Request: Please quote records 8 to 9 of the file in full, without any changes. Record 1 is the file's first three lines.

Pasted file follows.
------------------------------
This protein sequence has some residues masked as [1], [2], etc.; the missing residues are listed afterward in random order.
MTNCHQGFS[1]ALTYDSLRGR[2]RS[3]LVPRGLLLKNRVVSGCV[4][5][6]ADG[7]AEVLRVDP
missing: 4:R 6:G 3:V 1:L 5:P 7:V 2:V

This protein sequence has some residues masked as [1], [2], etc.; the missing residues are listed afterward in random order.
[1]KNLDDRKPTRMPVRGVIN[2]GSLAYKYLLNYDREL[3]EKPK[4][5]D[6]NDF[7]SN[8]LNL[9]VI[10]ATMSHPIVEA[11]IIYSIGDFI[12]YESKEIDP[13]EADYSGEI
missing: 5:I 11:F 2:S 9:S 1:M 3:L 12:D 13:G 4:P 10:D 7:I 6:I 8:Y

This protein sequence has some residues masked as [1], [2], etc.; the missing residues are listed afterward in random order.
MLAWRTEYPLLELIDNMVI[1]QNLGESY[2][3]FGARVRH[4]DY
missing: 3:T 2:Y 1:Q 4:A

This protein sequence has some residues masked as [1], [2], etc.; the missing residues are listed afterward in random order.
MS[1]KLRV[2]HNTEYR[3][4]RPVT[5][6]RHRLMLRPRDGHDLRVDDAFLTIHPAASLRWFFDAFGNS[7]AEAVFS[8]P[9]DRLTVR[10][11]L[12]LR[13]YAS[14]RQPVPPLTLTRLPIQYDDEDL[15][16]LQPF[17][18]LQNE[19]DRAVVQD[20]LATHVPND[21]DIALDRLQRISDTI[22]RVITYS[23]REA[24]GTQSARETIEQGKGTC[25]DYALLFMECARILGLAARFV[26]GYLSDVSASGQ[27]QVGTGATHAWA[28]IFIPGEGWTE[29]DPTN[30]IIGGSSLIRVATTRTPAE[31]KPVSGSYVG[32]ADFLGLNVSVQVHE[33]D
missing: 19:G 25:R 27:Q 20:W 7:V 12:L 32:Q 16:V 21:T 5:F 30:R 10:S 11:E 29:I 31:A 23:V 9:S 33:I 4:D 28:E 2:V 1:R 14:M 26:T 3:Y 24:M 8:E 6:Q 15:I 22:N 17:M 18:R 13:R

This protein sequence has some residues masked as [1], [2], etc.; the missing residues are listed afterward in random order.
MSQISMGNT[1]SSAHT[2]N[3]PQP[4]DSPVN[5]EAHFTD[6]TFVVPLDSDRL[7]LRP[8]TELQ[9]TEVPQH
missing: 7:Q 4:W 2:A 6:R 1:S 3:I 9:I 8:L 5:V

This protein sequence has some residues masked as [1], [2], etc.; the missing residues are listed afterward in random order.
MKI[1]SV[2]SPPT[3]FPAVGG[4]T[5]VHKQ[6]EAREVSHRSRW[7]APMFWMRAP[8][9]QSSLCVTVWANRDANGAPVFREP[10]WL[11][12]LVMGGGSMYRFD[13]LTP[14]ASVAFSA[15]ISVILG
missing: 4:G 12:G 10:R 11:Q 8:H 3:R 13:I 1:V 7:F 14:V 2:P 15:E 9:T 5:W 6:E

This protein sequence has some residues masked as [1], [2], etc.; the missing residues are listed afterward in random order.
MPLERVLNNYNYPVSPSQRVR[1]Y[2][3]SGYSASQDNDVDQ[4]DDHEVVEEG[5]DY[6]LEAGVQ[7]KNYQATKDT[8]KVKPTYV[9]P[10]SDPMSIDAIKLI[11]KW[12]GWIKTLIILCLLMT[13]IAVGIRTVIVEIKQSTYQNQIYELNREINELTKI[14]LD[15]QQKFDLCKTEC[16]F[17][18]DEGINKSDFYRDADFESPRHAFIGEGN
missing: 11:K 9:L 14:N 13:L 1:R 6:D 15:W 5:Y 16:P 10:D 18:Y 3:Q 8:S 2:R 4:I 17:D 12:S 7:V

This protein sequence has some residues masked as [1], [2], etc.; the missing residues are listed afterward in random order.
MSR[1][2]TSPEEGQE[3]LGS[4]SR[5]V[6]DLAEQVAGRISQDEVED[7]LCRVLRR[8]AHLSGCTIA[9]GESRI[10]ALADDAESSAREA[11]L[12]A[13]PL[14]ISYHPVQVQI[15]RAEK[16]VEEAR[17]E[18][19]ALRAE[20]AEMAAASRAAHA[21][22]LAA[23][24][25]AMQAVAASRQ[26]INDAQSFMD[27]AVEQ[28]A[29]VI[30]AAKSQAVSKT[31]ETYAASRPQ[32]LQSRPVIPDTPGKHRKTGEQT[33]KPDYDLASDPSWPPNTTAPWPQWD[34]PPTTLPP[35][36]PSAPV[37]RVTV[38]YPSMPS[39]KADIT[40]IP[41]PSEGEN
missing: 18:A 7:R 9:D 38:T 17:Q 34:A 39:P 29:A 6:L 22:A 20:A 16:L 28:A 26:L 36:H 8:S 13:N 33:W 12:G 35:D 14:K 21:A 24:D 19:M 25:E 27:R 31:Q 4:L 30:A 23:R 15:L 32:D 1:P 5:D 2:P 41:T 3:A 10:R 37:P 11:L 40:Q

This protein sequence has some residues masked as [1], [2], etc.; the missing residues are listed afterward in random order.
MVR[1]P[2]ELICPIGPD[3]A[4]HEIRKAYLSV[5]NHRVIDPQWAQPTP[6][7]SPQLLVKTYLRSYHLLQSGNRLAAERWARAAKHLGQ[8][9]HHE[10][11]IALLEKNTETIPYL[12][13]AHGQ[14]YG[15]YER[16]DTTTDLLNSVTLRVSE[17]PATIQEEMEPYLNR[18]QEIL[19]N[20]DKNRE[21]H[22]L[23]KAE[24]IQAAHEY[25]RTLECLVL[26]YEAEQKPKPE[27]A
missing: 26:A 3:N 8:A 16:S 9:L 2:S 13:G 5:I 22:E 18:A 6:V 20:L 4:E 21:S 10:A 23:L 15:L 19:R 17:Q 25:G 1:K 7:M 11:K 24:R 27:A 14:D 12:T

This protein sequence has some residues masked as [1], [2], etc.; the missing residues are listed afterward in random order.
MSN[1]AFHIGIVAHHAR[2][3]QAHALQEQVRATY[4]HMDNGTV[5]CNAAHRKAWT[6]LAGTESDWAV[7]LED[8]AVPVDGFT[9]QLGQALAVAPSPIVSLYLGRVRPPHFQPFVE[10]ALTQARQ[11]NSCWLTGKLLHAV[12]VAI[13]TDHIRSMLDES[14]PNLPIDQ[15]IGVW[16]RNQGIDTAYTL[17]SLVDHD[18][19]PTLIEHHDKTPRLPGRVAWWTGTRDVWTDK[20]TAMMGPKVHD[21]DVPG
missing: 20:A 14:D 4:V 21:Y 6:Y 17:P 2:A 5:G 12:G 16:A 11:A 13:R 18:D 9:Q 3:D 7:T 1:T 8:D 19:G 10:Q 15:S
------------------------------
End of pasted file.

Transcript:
This protein sequence has some residues masked as [1], [2], etc.; the missing residues are listed afterward in random order.
MSR[1][2]TSPEEGQE[3]LGS[4]SR[5]V[6]DLAEQVAGRISQDEVED[7]LCRVLRR[8]AHLSGCTIA[9]GESRI[10]ALADDAESSAREA[11]L[12]A[13]PL[14]ISYHPVQVQI[15]RAEK[16]VEEAR[17]E[18][19]ALRAE[20]AEMAAASRAAHA[21][22]LAA[23][24][25]AMQAVAASRQ[26]INDAQSFMD[27]AVEQ[28]A[29]VI[30]AAKSQAVSKT[31]ETYAASRPQ[32]LQSRPVIPDTPGKHRKTGEQT[33]KPDYDLASDPSWPPNTTAPWPQWD[34]PPTTLPP[35][36]PSAPV[37]RVTV[38]YPSMPS[39]KADIT[40]IP[41]PSEGEN
missing: 18:A 7:R 9:D 38:T 17:Q 34:A 39:P 29:A 6:L 22:A 20:A 16:L 28:A 26:L 36:H 8:S 13:N 33:W 12:G 35:D 14:K 21:A 24:D 19:M 25:E 27:R 31:Q 4:L 30:A 23:R 15:L 32:D 1:P 5:D 2:P 41:T 3:A 10:R 37:P 11:L 40:Q

This protein sequence has some residues masked as [1], [2], etc.; the missing residues are listed afterward in random order.
MVR[1]P[2]ELICPIGPD[3]A[4]HEIRKAYLSV[5]NHRVIDPQWAQPTP[6][7]SPQLLVKTYLRSYHLLQSGNRLAAERWARAAKHLGQ[8][9]HHE[10][11]IALLEKNTETIPYL[12][13]AHGQ[14]YG[15]YER[16]DTTTDLLNSVTLRVSE[17]PATIQEEMEPYLNR[18]QEIL[19]N[20]DKNRE[21]H[22]L[23]KAE[24]IQAAHEY[25]RTLECLVL[26]YEAEQKPKPE[27]A
missing: 26:A 3:N 8:A 16:S 9:L 2:S 13:G 5:I 22:E 18:A 6:V 20:L 4:E 21:S 10:A 23:L 15:L 19:R 17:Q 25:G 1:K 7:M 11:K 24:R 27:A 14:D 12:T